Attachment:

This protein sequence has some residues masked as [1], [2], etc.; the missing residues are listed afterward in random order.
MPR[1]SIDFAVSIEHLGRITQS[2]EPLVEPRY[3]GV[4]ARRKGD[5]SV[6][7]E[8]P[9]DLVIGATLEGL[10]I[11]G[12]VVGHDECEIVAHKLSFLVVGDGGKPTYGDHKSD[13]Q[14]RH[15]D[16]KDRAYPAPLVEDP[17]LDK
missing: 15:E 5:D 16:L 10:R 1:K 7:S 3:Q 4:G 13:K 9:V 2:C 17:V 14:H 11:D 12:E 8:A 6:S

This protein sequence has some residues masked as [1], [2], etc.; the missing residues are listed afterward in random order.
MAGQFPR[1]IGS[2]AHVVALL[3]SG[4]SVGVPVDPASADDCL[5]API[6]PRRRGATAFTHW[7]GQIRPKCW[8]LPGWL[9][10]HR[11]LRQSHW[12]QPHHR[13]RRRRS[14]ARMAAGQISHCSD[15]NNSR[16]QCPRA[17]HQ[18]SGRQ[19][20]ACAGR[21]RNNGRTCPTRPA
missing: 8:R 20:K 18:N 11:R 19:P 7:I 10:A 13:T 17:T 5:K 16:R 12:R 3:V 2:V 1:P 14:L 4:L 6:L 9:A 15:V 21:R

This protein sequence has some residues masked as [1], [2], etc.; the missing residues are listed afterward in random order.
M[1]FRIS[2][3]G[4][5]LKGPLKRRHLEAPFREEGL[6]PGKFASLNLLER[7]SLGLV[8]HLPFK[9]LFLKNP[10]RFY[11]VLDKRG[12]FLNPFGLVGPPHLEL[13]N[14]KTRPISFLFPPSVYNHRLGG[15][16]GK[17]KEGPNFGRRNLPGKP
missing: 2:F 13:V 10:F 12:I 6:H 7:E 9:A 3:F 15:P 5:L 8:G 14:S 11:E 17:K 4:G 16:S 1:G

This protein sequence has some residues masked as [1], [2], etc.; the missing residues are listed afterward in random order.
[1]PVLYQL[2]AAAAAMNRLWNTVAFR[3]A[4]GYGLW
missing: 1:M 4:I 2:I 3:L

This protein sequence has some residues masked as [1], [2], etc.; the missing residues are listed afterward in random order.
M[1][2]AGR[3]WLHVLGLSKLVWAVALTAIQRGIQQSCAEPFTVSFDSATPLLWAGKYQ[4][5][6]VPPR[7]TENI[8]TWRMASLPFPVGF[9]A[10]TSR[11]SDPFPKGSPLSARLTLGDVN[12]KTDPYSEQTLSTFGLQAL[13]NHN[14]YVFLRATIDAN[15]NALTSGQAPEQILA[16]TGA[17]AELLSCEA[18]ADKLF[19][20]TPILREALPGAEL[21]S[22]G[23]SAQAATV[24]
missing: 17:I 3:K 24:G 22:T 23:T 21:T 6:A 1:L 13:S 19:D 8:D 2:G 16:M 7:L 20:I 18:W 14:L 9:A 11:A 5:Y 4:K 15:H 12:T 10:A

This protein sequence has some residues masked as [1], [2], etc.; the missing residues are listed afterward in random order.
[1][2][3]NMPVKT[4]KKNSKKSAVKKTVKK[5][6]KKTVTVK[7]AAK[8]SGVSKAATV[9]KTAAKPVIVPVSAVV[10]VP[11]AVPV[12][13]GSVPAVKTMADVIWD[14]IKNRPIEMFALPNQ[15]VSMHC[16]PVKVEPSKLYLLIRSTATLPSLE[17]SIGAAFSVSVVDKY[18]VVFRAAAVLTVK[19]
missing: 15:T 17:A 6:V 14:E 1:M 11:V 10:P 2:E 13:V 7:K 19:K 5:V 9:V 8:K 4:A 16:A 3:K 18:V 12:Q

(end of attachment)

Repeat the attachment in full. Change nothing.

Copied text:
This protein sequence has some residues masked as [1], [2], etc.; the missing residues are listed afterward in random order.
MPR[1]SIDFAVSIEHLGRITQS[2]EPLVEPRY[3]GV[4]ARRKGD[5]SV[6][7]E[8]P[9]DLVIGATLEGL[10]I[11]G[12]VVGHDECEIVAHKLSFLVVGDGGKPTYGDHKSD[13]Q[14]RH[15]D[16]KDRAYPAPLVEDP[17]LDK
missing: 15:E 5:D 16:L 10:R 1:K 7:S 3:Q 4:G 13:K 9:V 2:C 17:V 14:H 11:D 12:E 8:A 6:S

This protein sequence has some residues masked as [1], [2], etc.; the missing residues are listed afterward in random order.
MAGQFPR[1]IGS[2]AHVVALL[3]SG[4]SVGVPVDPASADDCL[5]API[6]PRRRGATAFTHW[7]GQIRPKCW[8]LPGWL[9][10]HR[11]LRQSHW[12]QPHHR[13]RRRRS[14]ARMAAGQISHCSD[15]NNSR[16]QCPRA[17]HQ[18]SGRQ[19][20]ACAGR[21]RNNGRTCPTRPA
missing: 8:R 20:K 18:N 11:R 19:P 7:I 10:A 13:T 17:T 5:K 16:R 12:R 3:V 2:V 1:P 14:L 4:L 6:L 9:A 15:V 21:R

This protein sequence has some residues masked as [1], [2], etc.; the missing residues are listed afterward in random order.
M[1]FRIS[2][3]G[4][5]LKGPLKRRHLEAPFREEGL[6]PGKFASLNLLER[7]SLGLV[8]HLPFK[9]LFLKNP[10]RFY[11]VLDKRG[12]FLNPFGLVGPPHLEL[13]N[14]KTRPISFLFPPSVYNHRLGG[15][16]GK[17]KEGPNFGRRNLPGKP
missing: 2:F 13:V 10:F 12:I 6:H 7:E 9:A 3:F 15:P 5:L 8:G 14:S 11:E 17:K 4:G 16:S 1:G

This protein sequence has some residues masked as [1], [2], etc.; the missing residues are listed afterward in random order.
[1]PVLYQL[2]AAAAAMNRLWNTVAFR[3]A[4]GYGLW
missing: 1:M 4:I 2:I 3:L

This protein sequence has some residues masked as [1], [2], etc.; the missing residues are listed afterward in random order.
M[1][2]AGR[3]WLHVLGLSKLVWAVALTAIQRGIQQSCAEPFTVSFDSATPLLWAGKYQ[4][5][6]VPPR[7]TENI[8]TWRMASLPFPVGF[9]A[10]TSR[11]SDPFPKGSPLSARLTLGDVN[12]KTDPYSEQTLSTFGLQAL[13]NHN[14]YVFLRATIDAN[15]NALTSGQAPEQILA[16]TGA[17]AELLSCEA[18]ADKLF[19][20]TPILREALPGAEL[21]S[22]G[23]SAQAATV[24]
missing: 17:I 3:K 24:G 22:T 23:T 21:T 6:A 1:L 13:S 19:D 8:D 2:G 16:M 7:L 20:I 18:W 14:L 9:A 11:A 5:Y 4:K 15:H 12:T 10:A

This protein sequence has some residues masked as [1], [2], etc.; the missing residues are listed afterward in random order.
[1][2][3]NMPVKT[4]KKNSKKSAVKKTVKK[5][6]KKTVTVK[7]AAK[8]SGVSKAATV[9]KTAAKPVIVPVSAVV[10]VP[11]AVPV[12][13]GSVPAVKTMADVIWD[14]IKNRPIEMFALPNQ[15]VSMHC[16]PVKVEPSKLYLLIRSTATLPSLE[17]SIGAAFSVSVVDKY[18]VVFRAAAVLTVK[19]
missing: 15:T 17:A 6:V 14:E 1:M 11:V 10:P 2:E 13:V 7:K 19:K 5:V 9:V 8:K 4:A 16:A 3:K 18:V 12:Q